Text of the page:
Types Home Equity Loans
are two basic types of home equity loans: the standard home equity
loan and a home equity line of credit. Another way of borrowing
against home equity is cash-out refinancing.
The Standard Home Equity Loan
A standard home equity loan, (also called a term loan, a closed-end
loan or a second mortgage installment loan), works like a traditional
loan. You receive a lump sum payment at a fixed interest rate and
you pay the money back in monthly payments over the life of the
loan. Since the interest rate on the loan is fixed, your monthly
payments will also be fixed.
An example of this is a home equity loan for $30,000 with an interest
rate of 7.5% where you pay the money back in monthly payments of
$356.11 over the 10 year life of the loan.
Home Equity Line of Credit
A home equity line of credit works like any other line of credit.
You are granted an amount you can borrow and you draw money from
the account as you need it. You pay interest on only the amount
actually borrowed and the interest rate is variable over the life
of the loan. While most home equity lines of credit have a variable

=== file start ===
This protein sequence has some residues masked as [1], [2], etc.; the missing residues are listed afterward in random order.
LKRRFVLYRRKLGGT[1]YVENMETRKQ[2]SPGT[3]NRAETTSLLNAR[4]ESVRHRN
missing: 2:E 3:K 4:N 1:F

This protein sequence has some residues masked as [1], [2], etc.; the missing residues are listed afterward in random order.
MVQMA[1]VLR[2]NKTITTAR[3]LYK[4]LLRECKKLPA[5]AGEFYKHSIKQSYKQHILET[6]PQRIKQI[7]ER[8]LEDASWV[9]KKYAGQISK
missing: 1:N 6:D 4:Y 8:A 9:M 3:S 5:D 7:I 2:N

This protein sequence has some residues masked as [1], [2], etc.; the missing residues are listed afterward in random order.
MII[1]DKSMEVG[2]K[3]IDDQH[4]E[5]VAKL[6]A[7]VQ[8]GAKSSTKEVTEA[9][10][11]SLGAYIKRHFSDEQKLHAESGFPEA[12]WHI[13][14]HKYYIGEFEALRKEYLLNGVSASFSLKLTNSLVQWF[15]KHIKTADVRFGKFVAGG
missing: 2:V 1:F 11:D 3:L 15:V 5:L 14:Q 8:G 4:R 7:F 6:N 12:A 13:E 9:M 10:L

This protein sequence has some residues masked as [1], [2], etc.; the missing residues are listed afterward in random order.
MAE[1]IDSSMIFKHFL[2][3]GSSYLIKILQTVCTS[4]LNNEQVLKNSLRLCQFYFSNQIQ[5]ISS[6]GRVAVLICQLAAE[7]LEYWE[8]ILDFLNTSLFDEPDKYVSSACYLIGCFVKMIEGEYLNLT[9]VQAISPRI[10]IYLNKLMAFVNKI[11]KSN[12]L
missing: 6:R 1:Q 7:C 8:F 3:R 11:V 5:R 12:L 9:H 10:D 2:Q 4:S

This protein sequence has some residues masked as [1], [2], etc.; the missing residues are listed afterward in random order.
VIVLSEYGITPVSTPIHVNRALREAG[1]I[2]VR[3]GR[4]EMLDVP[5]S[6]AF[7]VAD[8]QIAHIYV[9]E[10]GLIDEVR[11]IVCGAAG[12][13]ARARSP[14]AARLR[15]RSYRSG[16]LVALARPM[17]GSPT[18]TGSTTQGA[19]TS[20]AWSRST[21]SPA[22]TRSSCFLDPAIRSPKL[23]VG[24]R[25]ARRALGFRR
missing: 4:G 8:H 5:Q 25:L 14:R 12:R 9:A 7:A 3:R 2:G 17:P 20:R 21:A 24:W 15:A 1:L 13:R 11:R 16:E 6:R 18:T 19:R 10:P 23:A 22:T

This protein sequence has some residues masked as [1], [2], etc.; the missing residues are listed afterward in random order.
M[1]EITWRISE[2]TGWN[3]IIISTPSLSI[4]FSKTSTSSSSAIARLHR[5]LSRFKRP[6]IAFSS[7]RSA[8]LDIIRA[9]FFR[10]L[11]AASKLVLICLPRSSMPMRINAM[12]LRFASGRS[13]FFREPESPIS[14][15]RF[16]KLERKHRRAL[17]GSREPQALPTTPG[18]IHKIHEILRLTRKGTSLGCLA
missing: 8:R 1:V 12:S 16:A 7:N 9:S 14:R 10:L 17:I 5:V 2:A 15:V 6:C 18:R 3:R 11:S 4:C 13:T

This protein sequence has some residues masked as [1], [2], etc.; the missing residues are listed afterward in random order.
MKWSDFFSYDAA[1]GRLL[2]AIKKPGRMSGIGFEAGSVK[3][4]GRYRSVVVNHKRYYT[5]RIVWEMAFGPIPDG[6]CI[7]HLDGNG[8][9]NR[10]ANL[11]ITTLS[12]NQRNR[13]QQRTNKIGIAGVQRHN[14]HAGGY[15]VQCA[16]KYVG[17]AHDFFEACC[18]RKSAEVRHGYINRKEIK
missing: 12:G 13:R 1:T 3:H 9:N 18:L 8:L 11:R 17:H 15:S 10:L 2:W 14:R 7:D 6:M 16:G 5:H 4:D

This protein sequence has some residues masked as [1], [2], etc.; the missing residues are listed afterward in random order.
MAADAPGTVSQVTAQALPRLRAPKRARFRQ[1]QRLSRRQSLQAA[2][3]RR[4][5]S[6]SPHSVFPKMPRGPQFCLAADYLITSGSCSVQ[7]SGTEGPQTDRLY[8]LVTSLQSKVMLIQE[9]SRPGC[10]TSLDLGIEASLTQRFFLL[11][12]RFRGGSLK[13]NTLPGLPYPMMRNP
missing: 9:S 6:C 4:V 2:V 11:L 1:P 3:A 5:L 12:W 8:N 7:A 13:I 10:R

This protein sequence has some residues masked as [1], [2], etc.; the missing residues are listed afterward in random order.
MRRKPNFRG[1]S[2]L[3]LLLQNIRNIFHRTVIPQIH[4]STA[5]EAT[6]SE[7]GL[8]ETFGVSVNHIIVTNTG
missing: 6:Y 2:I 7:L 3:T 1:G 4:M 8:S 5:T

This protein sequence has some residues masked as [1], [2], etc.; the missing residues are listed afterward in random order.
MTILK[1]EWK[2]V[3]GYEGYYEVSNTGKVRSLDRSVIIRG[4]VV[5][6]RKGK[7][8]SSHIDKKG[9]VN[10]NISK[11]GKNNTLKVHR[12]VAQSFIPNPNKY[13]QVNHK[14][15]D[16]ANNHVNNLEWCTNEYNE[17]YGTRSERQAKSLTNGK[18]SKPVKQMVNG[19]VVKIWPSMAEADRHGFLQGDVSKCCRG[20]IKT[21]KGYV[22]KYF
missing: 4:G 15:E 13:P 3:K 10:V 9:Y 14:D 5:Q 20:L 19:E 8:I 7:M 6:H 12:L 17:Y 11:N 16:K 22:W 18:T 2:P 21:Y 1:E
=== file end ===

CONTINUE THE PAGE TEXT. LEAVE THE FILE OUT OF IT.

interest rate, a fixed interest rate can sometimes be negotiated.
A home equity line of credit is 'revolving' meaning that you can
borrow money, pay off the borrowed money and then re-borrow that
money. The money in a home equity line of credit is accessed using
specially issued checks or credit cards
Here is an example of a home equity line of credit: You are given
a $20,000 home equity line of credit. You borrow $10,000 dollars
and are charged a 5% interest rate. The interest rate for the home
equity line of credit is not fixed but varies with changes in interest
rates. If you pay back $5,000 towards the principal, you still have
$15,000 in your line of credit that you can borrow against as needed.
While cash out refinancing is not a type of home equity loan, it
does allow you to borrow against the equity in your home. In cash
out refinancing you take out a new mortgage that is greater than
what you owe on your current mortgage - you pay off your current
mortgage and use the difference as a home equity loan.
Here is an example of cash out refinancing. Your home is valued
at $150,000. Your mortgage is $100,000 and you have $50,000 worth
of equity in your home. When you bought your home, you got the going
mortgage rate which was 9%. Interest rates have since come down
and you decide to take advantage of the lower rates and also borrow
$20,000 from your equity for a home improvement project. You take
out a new loan for the $120,000 at 6% - you use $100, 000 of that
to pay your old mortgage and $20,000 for your home improvement project.
You now have a $120,000 mortgage at 6% where as you previously had
a $100,000 mortgage at 9%. The difference of $20,000 is the way
in which cash out refinancing replaces a home equity loan.
Cash out refinancing typically has a lower interest rate than a
home equity loan but closing costs associated with cash out refinancing
are higher than closing costs associated with a home equity loan.